- CAUTION means temporary injury may result. Death may occur with extreme exposure.
- DANGER means may cause temporary or permanent injury, or death.
- EXTREME DANGER means exposure to very low amounts may cause death or serious injury.
Table 1: Consumer Product Hazard Symbols
The container can explode if heated or punctured. Flying pieces of metal or plastic from the container can cause serious injury, especially to your eyes.
The product can burn your skin or eyes. If swallowed, it can damage your throat and stomach.
The product or its fumes will catch fire easily if it is near heat, flames, or sparks. Rags used with this product may begin to burn on their own.
If you swallow, lick, or in some cases, breathe in the chemical, you could become very sick or die.
From: Health Canada, 2020. Use household chemicals safely https://www.canada.ca/en/health-canada/services/home-safety/household-chemical-safety.html
Yes, it can be. A concern is that consumer products are evaluated with the idea that the product is intended to be used sporadically and for short periods. For example, when cleaning is performed in the home on occasion for a short period of time. However, if the same product is used to clean a workplace, or when an individual is employed as a cleaner, the individual may be exposed to the product many hours a day, every day, making the risk of health effects greater.
Another example is bleach. Bleach is corrosive and is sold as both a consumer and industrial product. Regardless of where it is used, the fact that it is packed in smaller quantities for home use does not make it safer to use.
The use of consumer chemical products by the members of the general public at their residence is not regulated because the legislation requires consumer chemicals products to be packaged and labelled in way that encourages safe use. For example, there is a requirement for containers that are less than 5 litres to be child-resistant.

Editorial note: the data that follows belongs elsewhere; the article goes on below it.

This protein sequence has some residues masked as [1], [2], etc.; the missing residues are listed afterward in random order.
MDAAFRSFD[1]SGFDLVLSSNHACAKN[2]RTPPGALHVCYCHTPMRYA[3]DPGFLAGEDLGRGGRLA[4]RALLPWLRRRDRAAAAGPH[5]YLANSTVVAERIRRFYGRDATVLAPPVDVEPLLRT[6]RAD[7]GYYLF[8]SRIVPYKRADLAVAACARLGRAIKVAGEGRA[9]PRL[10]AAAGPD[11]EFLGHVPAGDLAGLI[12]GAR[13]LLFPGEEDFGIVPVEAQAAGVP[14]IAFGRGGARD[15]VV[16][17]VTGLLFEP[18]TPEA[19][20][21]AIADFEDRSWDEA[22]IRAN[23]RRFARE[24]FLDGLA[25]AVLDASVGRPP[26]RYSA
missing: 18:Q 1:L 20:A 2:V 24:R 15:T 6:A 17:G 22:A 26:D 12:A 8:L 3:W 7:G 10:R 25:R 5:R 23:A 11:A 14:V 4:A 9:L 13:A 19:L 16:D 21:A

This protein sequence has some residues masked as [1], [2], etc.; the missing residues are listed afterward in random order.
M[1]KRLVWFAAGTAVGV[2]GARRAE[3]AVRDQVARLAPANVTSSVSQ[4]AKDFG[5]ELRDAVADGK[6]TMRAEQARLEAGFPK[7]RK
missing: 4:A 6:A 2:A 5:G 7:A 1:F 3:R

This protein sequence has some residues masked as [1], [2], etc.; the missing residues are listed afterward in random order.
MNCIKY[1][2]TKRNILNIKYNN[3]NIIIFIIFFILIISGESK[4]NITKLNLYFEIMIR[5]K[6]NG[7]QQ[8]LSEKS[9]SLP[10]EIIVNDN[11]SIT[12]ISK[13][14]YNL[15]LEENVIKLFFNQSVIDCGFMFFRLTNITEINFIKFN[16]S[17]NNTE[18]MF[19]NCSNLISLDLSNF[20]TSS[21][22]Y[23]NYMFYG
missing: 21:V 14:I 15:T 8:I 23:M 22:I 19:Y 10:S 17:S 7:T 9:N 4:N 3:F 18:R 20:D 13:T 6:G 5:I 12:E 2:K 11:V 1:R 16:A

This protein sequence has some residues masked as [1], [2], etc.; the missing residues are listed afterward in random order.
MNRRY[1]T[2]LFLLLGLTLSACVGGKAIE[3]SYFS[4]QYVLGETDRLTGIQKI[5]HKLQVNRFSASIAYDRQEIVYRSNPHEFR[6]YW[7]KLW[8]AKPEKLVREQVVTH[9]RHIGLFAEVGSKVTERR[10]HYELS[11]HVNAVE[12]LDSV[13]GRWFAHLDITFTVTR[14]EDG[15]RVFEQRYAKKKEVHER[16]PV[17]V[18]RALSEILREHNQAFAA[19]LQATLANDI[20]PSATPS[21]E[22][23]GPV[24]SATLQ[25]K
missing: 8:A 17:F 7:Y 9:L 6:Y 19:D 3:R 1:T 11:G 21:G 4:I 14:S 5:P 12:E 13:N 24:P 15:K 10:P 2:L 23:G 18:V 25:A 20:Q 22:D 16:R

NOTE: If you have concerns or wish to report side effects, injuries, or other product-related health and safety concerns related to consumer products, please contact Health Canada and use the links to their services. If you are suffering from a health effect or a serious injury related to a product, you should contact your doctor, health professional, local health authority, or poison control centre. Inform the medical staff which products you may have been exposed to.
Consumer products are partially exempt from the requirements of the Workplace Hazardous Materials Information System (WHMIS). The Federal Hazardous Products Act and regulations state that suppliers do not have to apply WHMIS compliant labels or provide a safety data sheet (SDS) for these products. In addition, provincial or territorial WHMIS legislation usually exempts employers from the need to obtain an SDS for consumer products.
However, provincial or territorial occupational health and safety legislation does require employers to provide a safe workplace, and this requirement would include education and training about the health effects, safe use, storage, and disposal of products used in the workplace such as consumer chemical products.